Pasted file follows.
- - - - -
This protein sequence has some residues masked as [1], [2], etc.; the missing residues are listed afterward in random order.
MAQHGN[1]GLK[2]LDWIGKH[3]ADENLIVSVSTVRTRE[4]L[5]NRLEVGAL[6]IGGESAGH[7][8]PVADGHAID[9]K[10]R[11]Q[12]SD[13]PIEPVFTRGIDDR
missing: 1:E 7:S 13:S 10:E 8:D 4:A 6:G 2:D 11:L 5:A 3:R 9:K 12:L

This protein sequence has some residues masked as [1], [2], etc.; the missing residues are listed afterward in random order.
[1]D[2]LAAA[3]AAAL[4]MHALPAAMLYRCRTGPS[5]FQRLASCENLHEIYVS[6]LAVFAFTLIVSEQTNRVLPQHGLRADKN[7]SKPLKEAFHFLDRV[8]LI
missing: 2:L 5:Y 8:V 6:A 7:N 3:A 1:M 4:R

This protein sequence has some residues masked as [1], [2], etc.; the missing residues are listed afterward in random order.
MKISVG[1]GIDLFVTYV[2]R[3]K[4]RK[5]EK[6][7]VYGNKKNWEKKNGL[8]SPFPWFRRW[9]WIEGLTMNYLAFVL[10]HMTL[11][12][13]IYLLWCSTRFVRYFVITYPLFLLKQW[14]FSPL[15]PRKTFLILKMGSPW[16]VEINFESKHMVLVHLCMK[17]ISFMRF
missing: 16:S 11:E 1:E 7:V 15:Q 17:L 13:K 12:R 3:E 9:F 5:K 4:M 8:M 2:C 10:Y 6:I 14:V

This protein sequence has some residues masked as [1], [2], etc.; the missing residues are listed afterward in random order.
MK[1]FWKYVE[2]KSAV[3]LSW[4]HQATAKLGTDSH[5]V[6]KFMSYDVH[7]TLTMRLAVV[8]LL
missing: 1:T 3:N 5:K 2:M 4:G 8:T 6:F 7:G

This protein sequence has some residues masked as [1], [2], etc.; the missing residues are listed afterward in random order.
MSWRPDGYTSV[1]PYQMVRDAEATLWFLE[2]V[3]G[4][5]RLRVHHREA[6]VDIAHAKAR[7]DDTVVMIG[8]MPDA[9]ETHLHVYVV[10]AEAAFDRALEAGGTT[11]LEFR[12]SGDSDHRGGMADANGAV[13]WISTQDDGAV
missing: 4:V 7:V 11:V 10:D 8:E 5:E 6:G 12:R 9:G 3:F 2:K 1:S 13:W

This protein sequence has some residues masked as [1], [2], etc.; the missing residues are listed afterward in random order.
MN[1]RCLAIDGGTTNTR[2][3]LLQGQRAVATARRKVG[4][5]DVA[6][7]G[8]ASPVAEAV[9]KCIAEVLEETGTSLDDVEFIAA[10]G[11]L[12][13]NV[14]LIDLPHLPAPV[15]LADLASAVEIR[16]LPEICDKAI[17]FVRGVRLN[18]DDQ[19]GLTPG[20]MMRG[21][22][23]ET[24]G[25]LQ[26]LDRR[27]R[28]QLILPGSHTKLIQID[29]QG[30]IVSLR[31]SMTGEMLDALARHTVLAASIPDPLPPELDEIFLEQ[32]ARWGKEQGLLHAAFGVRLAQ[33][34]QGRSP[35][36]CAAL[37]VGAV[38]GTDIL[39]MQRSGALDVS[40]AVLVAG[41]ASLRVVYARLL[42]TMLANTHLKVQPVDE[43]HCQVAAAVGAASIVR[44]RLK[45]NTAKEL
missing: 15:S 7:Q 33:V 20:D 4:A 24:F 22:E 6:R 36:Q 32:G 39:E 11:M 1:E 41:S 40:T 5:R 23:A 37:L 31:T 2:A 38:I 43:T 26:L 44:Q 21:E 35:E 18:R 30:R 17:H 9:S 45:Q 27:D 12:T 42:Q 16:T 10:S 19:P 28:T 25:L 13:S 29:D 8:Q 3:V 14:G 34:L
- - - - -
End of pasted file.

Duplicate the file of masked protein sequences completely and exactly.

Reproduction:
This protein sequence has some residues masked as [1], [2], etc.; the missing residues are listed afterward in random order.
MAQHGN[1]GLK[2]LDWIGKH[3]ADENLIVSVSTVRTRE[4]L[5]NRLEVGAL[6]IGGESAGH[7][8]PVADGHAID[9]K[10]R[11]Q[12]SD[13]PIEPVFTRGIDDR
missing: 1:E 7:S 13:S 10:E 8:D 4:A 6:G 2:D 11:L 5:A 3:R 9:K 12:L

This protein sequence has some residues masked as [1], [2], etc.; the missing residues are listed afterward in random order.
[1]D[2]LAAA[3]AAAL[4]MHALPAAMLYRCRTGPS[5]FQRLASCENLHEIYVS[6]LAVFAFTLIVSEQTNRVLPQHGLRADKN[7]SKPLKEAFHFLDRV[8]LI
missing: 2:L 5:Y 8:V 6:A 7:N 3:A 1:M 4:R

This protein sequence has some residues masked as [1], [2], etc.; the missing residues are listed afterward in random order.
MKISVG[1]GIDLFVTYV[2]R[3]K[4]RK[5]EK[6][7]VYGNKKNWEKKNGL[8]SPFPWFRRW[9]WIEGLTMNYLAFVL[10]HMTL[11][12][13]IYLLWCSTRFVRYFVITYPLFLLKQW[14]FSPL[15]PRKTFLILKMGSPW[16]VEINFESKHMVLVHLCMK[17]ISFMRF
missing: 16:S 11:E 1:E 7:V 15:Q 17:L 13:K 12:R 3:E 9:F 5:K 4:M 8:M 2:C 10:Y 6:I 14:V

This protein sequence has some residues masked as [1], [2], etc.; the missing residues are listed afterward in random order.
MK[1]FWKYVE[2]KSAV[3]LSW[4]HQATAKLGTDSH[5]V[6]KFMSYDVH[7]TLTMRLAVV[8]LL
missing: 1:T 3:N 5:K 2:M 4:G 8:T 6:F 7:G

This protein sequence has some residues masked as [1], [2], etc.; the missing residues are listed afterward in random order.
MSWRPDGYTSV[1]PYQMVRDAEATLWFLE[2]V[3]G[4][5]RLRVHHREA[6]VDIAHAKAR[7]DDTVVMIG[8]MPDA[9]ETHLHVYVV[10]AEAAFDRALEAGGTT[11]LEFR[12]SGDSDHRGGMADANGAV[13]WISTQDDGAV
missing: 4:V 7:V 11:V 10:D 8:E 5:E 6:G 12:R 9:G 3:F 2:K 1:S 13:W

This protein sequence has some residues masked as [1], [2], etc.; the missing residues are listed afterward in random order.
MN[1]RCLAIDGGTTNTR[2][3]LLQGQRAVATARRKVG[4][5]DVA[6][7]G[8]ASPVAEAV[9]KCIAEVLEETGTSLDDVEFIAA[10]G[11]L[12][13]NV[14]LIDLPHLPAPV[15]LADLASAVEIR[16]LPEICDKAI[17]FVRGVRLN[18]DDQ[19]GLTPG[20]MMRG[21][22][23]ET[24]G[25]LQ[26]LDRR[27]R[28]QLILPGSHTKLIQID[29]QG[30]IVSLR[31]SMTGEMLDALARHTVLAASIPDPLPPELDEIFLEQ[32]ARWGKEQGLLHAAFGVRLAQ[33][34]QGRSP[35][36]CAAL[37]VGAV[38]GTDIL[39]MQRSGALDVS[40]AVLVAG[41]ASLRVVYARLL[42]TMLANTHLKVQPVDE[43]HCQVAAAVGAASIVR[44]RLK[45]NTAKEL
missing: 15:S 7:Q 33:V 20:D 4:A 24:F 22:E 6:R 36:Q 32:G 39:E 11:M 1:E 41:S 40:T 5:R 23:A 37:L 31:T 2:A 38:I 43:T 26:L 44:Q 21:E 35:E 18:R 30:R 17:H 9:S 45:Q 27:D 12:T 42:Q 16:T 10:S 19:P 28:T 25:L 13:S 29:D 8:Q 3:V 14:G 34:L